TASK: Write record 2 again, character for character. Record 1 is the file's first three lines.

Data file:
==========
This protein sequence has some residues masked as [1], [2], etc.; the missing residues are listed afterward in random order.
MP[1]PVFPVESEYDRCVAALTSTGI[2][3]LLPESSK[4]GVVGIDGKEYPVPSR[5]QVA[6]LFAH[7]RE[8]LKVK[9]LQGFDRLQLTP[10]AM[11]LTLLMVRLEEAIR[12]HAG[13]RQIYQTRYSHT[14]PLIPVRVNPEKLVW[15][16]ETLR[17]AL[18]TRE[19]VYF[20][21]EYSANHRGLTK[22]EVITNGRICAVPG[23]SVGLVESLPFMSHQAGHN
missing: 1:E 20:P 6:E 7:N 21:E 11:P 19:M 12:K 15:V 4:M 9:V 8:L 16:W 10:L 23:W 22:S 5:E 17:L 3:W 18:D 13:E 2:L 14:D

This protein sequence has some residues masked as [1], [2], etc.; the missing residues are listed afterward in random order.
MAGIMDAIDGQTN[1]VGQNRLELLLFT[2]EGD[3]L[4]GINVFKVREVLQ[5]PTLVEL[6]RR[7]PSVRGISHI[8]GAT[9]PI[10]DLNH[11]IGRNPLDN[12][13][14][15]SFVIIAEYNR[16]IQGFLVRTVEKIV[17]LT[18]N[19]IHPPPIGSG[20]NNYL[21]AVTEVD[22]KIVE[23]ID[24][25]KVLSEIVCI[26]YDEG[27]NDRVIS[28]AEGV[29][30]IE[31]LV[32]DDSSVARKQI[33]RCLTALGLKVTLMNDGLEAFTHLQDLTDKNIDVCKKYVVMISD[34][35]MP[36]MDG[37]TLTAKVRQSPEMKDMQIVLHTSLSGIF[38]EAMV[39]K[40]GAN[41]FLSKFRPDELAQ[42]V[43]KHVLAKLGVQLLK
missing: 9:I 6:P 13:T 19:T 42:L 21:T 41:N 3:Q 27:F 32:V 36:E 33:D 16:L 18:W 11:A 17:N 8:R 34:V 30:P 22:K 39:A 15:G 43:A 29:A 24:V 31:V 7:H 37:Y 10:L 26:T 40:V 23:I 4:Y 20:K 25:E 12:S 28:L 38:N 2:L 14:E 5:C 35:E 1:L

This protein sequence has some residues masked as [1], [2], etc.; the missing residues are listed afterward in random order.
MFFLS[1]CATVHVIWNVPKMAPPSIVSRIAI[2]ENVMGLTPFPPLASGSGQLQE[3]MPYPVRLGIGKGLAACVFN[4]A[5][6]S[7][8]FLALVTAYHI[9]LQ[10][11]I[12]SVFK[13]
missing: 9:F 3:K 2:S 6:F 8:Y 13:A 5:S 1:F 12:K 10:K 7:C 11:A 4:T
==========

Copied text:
This protein sequence has some residues masked as [1], [2], etc.; the missing residues are listed afterward in random order.
MAGIMDAIDGQTN[1]VGQNRLELLLFT[2]EGD[3]L[4]GINVFKVREVLQ[5]PTLVEL[6]RR[7]PSVRGISHI[8]GAT[9]PI[10]DLNH[11]IGRNPLDN[12][13][14][15]SFVIIAEYNR[16]IQGFLVRTVEKIV[17]LT[18]N[19]IHPPPIGSG[20]NNYL[21]AVTEVD[22]KIVE[23]ID[24][25]KVLSEIVCI[26]YDEG[27]NDRVIS[28]AEGV[29][30]IE[31]LV[32]DDSSVARKQI[33]RCLTALGLKVTLMNDGLEAFTHLQDLTDKNIDVCKKYVVMISD[34][35]MP[36]MDG[37]TLTAKVRQSPEMKDMQIVLHTSLSGIF[38]EAMV[39]K[40]GAN[41]FLSKFRPDELAQ[42]V[43]KHVLAKLGVQLLK
missing: 9:I 6:P 13:T 19:T 42:L 21:T 41:N 3:Q 27:F 32:V 36:E 33:D 16:L 18:W 11:A 17:N 8:R 34:V 30:P 22:K 39:A 15:G 43:A 29:A 24:V 31:V 7:H 37:Y 10:L 26:T 40:V 23:I 4:Y 20:K 25:E 12:S 28:L 38:N 2:L 14:E 5:C 35:E 1:L